The first thing that hit me was the smell. I’ll never forget it. It was a mixture of salt water, diesel fuel and damp clothes that never quite dried. I was on the Mississippi gulf coast a week after Hurricane Katrina hit and that first moment of stepping out of the car is one which is forever seared in my memories.
Yesterday was the 5 year anniversary of Hurricane Katrina. I grew up in New Orleans and though my family had all but moved away by the time it had hit-watching the aftermath unfold on TV, was as painful as anything I have ever been through.
Some thoughts came flooding back to me of my time on the gulf coast.
I remember just how quiet it was. Just completely devoid of life. Not even birds or bugs wanted to be where I was. I was in Pass Christian, Mississippi-a little over an hour outside of New Orleans. If there was a ground zero for where the Hurricane came across, this was it. Nothing was where it used to be and what was left, I barely recognized.
This morning though, five years later, I was wondering if social media could have “helped”. The year was 2005 and we were just on the cusp of social platforms roaring into our lives. If we would have been able to use Twitter and Facebook specifically, would that have helped pre-and post-emergency services?
I remember the day after Katrina like it was yesterday. I was trying to call all of my friends and family that lived along the gulf coast. From Mobile, Alabama to Pass Christian, Mississippi to Mid-city, New Orleans, getting any information was maddening. I had no way to know what was going on. None of us did. We were relying on television and whatever info we could scrape off the net. I just had the sickest feeling though, I knew what had hurricanes had done to that region in the past.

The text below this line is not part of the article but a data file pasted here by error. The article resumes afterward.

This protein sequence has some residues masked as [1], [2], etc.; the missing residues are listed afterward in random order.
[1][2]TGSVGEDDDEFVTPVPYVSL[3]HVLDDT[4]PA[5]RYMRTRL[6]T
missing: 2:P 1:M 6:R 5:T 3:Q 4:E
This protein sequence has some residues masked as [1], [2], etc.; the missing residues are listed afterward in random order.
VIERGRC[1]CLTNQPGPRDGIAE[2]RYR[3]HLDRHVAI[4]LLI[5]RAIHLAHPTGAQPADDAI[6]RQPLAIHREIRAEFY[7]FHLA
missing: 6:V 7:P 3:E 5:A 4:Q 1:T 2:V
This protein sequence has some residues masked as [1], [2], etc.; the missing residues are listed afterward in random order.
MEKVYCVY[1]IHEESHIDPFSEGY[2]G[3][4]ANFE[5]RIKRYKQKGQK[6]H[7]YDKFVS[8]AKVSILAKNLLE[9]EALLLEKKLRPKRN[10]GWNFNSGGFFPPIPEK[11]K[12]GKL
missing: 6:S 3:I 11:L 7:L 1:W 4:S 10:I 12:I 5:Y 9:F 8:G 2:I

Would have social media made a difference?
We brought 600 pounds of supplies and it was gone in less than 2 days. I stayed 1 week. I ate my meals at Army National Guard outposts. We slept at a friends house that wasn’t too damaged. Meaning not that many tarps. Not much was really spoken amongst us, most were still too stunned. But everyone had a story, either personal or of someone they knew, about survival, of “getting out”.
Cell phones were useless and with zero communication with the outside world, we were pretty much on our own. Watching nightly news reports were virtually impossible, and what we did see, did not really tell the “whole story”. Not a whole lot of coordination happening. I wasn’t thinking it then but I wonder if social could have helped?
After 3 days of trying to dig for and salvage anything for my friends, the soles of my boots rotted off from the toxic sludge we were walking through. I then stepped on a nail and had to get a tetanus. I was more mentally spent than physically spent. The heat was oppressive and the smell at times overwhelming but I wanted to keep going.. I had done everything I could and I remember thinking, it’s not even close to being close to anything of impact…
Below is a deck I did of the pics I took and the thoughts associated with them.
You raise a really good question. Social media would definitely have helped in the pre-storm evacuation notices, although I’m not sure the extent to which warnings would have reached some of the poorer neighborhoods that were affected.
I also wonder how much social media would have helped the on-site relief efforts in the first few days after the storm, especially since most (all?) of the telecommunication infrastructure was destroyed.
Do you know how/if social media was used to coordinate relief operations in Haiti?
@Kyle Great hypothetical, in regards to post Katrina efforts-In regards to Haiti, it was, it certainly figured into raising money for relief…